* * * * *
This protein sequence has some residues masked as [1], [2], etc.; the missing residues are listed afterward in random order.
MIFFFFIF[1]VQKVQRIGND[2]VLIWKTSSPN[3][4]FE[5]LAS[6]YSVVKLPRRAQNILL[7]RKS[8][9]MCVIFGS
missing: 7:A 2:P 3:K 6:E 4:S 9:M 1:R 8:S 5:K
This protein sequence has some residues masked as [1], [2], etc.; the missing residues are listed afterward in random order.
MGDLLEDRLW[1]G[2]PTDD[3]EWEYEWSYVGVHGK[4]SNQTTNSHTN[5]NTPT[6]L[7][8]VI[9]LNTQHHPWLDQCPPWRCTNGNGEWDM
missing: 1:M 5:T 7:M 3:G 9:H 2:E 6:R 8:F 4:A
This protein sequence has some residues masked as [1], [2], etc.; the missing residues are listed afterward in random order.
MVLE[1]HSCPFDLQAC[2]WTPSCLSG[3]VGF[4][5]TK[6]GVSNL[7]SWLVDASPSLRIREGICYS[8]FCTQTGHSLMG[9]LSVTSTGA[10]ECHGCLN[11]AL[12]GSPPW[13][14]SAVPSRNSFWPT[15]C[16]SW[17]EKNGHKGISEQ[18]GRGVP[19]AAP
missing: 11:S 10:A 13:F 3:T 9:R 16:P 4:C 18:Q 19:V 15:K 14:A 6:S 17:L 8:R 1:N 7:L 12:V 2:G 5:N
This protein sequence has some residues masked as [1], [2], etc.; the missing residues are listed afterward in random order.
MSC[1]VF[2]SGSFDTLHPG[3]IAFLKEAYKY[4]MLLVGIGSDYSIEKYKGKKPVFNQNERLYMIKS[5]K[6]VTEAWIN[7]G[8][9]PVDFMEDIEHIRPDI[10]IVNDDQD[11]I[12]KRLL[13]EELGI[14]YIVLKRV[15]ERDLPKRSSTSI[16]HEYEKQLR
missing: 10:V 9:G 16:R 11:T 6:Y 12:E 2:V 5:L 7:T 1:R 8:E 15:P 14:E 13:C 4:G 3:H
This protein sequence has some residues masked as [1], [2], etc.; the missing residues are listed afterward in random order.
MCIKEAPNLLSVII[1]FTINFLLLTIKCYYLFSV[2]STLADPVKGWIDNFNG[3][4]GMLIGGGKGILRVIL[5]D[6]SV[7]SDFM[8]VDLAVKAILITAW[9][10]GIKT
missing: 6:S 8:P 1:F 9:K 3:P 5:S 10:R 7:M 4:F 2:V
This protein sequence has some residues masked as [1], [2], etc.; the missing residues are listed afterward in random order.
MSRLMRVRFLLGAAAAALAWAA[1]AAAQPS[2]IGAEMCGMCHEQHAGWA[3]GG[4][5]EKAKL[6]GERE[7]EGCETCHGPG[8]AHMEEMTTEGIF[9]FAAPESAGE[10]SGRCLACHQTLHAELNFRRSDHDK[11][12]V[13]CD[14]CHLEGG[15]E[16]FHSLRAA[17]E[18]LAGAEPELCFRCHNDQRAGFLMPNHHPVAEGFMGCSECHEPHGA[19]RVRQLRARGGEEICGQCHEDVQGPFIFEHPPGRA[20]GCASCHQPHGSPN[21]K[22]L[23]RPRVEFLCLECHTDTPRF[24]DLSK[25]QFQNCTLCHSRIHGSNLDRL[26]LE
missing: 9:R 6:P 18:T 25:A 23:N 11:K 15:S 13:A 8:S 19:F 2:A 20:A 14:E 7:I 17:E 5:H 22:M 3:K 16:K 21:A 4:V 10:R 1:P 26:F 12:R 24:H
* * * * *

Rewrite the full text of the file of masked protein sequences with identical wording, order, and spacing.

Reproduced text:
This protein sequence has some residues masked as [1], [2], etc.; the missing residues are listed afterward in random order.
MIFFFFIF[1]VQKVQRIGND[2]VLIWKTSSPN[3][4]FE[5]LAS[6]YSVVKLPRRAQNILL[7]RKS[8][9]MCVIFGS
missing: 7:A 2:P 3:K 6:E 4:S 9:M 1:R 8:S 5:K
This protein sequence has some residues masked as [1], [2], etc.; the missing residues are listed afterward in random order.
MGDLLEDRLW[1]G[2]PTDD[3]EWEYEWSYVGVHGK[4]SNQTTNSHTN[5]NTPT[6]L[7][8]VI[9]LNTQHHPWLDQCPPWRCTNGNGEWDM
missing: 1:M 5:T 7:M 3:G 9:H 2:E 6:R 8:F 4:A
This protein sequence has some residues masked as [1], [2], etc.; the missing residues are listed afterward in random order.
MVLE[1]HSCPFDLQAC[2]WTPSCLSG[3]VGF[4][5]TK[6]GVSNL[7]SWLVDASPSLRIREGICYS[8]FCTQTGHSLMG[9]LSVTSTGA[10]ECHGCLN[11]AL[12]GSPPW[13][14]SAVPSRNSFWPT[15]C[16]SW[17]EKNGHKGISEQ[18]GRGVP[19]AAP
missing: 11:S 10:A 13:F 3:T 9:R 16:P 4:C 18:Q 19:V 15:K 14:A 6:S 17:L 8:R 1:N 7:L 12:V 2:G 5:N
This protein sequence has some residues masked as [1], [2], etc.; the missing residues are listed afterward in random order.
MSC[1]VF[2]SGSFDTLHPG[3]IAFLKEAYKY[4]MLLVGIGSDYSIEKYKGKKPVFNQNERLYMIKS[5]K[6]VTEAWIN[7]G[8][9]PVDFMEDIEHIRPDI[10]IVNDDQD[11]I[12]KRLL[13]EELGI[14]YIVLKRV[15]ERDLPKRSSTSI[16]HEYEKQLR
missing: 10:V 9:G 16:R 11:T 6:Y 12:E 2:V 5:L 7:T 1:R 8:E 15:P 14:E 13:C 4:G 3:H
This protein sequence has some residues masked as [1], [2], etc.; the missing residues are listed afterward in random order.
MCIKEAPNLLSVII[1]FTINFLLLTIKCYYLFSV[2]STLADPVKGWIDNFNG[3][4]GMLIGGGKGILRVIL[5]D[6]SV[7]SDFM[8]VDLAVKAILITAW[9][10]GIKT
missing: 6:S 8:P 1:F 9:K 3:P 5:S 10:R 7:M 4:F 2:V
This protein sequence has some residues masked as [1], [2], etc.; the missing residues are listed afterward in random order.
MSRLMRVRFLLGAAAAALAWAA[1]AAAQPS[2]IGAEMCGMCHEQHAGWA[3]GG[4][5]EKAKL[6]GERE[7]EGCETCHGPG[8]AHMEEMTTEGIF[9]FAAPESAGE[10]SGRCLACHQTLHAELNFRRSDHDK[11][12]V[13]CD[14]CHLEGG[15]E[16]FHSLRAA[17]E[18]LAGAEPELCFRCHNDQRAGFLMPNHHPVAEGFMGCSECHEPHGA[19]RVRQLRARGGEEICGQCHEDVQGPFIFEHPPGRA[20]GCASCHQPHGSPN[21]K[22]L[23]RPRVEFLCLECHTDTPRF[24]DLSK[25]QFQNCTLCHSRIHGSNLDRL[26]LE
missing: 9:R 6:P 18:T 25:A 23:N 11:K 15:S 13:A 8:S 19:F 2:A 20:A 14:E 7:I 17:E 5:H 22:M 3:K 16:K 21:A 4:V 10:R 1:P 26:F 12:R 24:H